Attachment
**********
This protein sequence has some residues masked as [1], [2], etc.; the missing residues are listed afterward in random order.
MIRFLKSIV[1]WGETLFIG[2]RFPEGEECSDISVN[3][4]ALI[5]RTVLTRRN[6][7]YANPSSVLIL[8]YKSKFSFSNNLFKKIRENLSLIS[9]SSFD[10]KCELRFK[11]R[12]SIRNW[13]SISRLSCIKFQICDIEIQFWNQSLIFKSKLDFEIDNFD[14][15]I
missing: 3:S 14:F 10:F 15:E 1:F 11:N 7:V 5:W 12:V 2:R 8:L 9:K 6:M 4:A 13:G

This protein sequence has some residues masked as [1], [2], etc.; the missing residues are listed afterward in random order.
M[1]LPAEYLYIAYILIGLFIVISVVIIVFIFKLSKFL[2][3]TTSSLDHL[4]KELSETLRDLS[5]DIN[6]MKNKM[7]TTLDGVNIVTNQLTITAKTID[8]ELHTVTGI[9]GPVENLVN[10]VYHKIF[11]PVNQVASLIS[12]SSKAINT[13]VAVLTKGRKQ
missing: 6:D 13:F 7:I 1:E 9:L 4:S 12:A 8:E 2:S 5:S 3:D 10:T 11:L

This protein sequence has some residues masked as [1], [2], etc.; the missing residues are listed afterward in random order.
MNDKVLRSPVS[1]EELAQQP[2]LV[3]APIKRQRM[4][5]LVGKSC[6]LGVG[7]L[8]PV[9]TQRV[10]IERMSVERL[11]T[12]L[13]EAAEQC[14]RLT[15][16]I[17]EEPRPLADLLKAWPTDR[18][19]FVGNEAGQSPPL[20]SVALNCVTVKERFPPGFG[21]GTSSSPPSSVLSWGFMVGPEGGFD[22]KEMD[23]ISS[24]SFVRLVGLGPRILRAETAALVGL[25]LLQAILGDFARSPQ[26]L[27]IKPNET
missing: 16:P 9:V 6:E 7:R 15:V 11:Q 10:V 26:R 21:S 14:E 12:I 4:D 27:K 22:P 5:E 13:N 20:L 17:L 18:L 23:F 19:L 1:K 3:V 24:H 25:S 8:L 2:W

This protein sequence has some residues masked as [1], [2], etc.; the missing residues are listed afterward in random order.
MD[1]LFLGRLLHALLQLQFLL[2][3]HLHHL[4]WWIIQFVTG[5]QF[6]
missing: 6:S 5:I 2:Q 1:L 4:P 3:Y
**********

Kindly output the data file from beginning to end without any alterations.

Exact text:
This protein sequence has some residues masked as [1], [2], etc.; the missing residues are listed afterward in random order.
MIRFLKSIV[1]WGETLFIG[2]RFPEGEECSDISVN[3][4]ALI[5]RTVLTRRN[6][7]YANPSSVLIL[8]YKSKFSFSNNLFKKIRENLSLIS[9]SSFD[10]KCELRFK[11]R[12]SIRNW[13]SISRLSCIKFQICDIEIQFWNQSLIFKSKLDFEIDNFD[14][15]I
missing: 3:S 14:F 10:F 15:E 1:F 11:N 7:V 5:W 12:V 2:R 8:L 9:K 6:M 4:A 13:G

This protein sequence has some residues masked as [1], [2], etc.; the missing residues are listed afterward in random order.
M[1]LPAEYLYIAYILIGLFIVISVVIIVFIFKLSKFL[2][3]TTSSLDHL[4]KELSETLRDLS[5]DIN[6]MKNKM[7]TTLDGVNIVTNQLTITAKTID[8]ELHTVTGI[9]GPVENLVN[10]VYHKIF[11]PVNQVASLIS[12]SSKAINT[13]VAVLTKGRKQ
missing: 6:D 13:F 7:I 1:E 9:L 4:S 12:A 8:E 2:S 5:S 3:D 10:T 11:L

This protein sequence has some residues masked as [1], [2], etc.; the missing residues are listed afterward in random order.
MNDKVLRSPVS[1]EELAQQP[2]LV[3]APIKRQRM[4][5]LVGKSC[6]LGVG[7]L[8]PV[9]TQRV[10]IERMSVERL[11]T[12]L[13]EAAEQC[14]RLT[15][16]I[17]EEPRPLADLLKAWPTDR[18][19]FVGNEAGQSPPL[20]SVALNCVTVKERFPPGFG[21]GTSSSPPSSVLSWGFMVGPEGGFD[22]KEMD[23]ISS[24]SFVRLVGLGPRILRAETAALVGL[25]LLQAILGDFARSPQ[26]L[27]IKPNET
missing: 16:P 9:V 6:E 7:R 15:V 11:Q 10:V 26:R 21:S 14:E 12:I 4:D 27:K 22:P 5:E 13:N 20:L 17:L 18:L 23:F 19:L 1:K 3:V 24:H 25:S 8:L 2:W

This protein sequence has some residues masked as [1], [2], etc.; the missing residues are listed afterward in random order.
MD[1]LFLGRLLHALLQLQFLL[2][3]HLHHL[4]WWIIQFVTG[5]QF[6]
missing: 6:S 5:I 2:Q 1:L 4:P 3:Y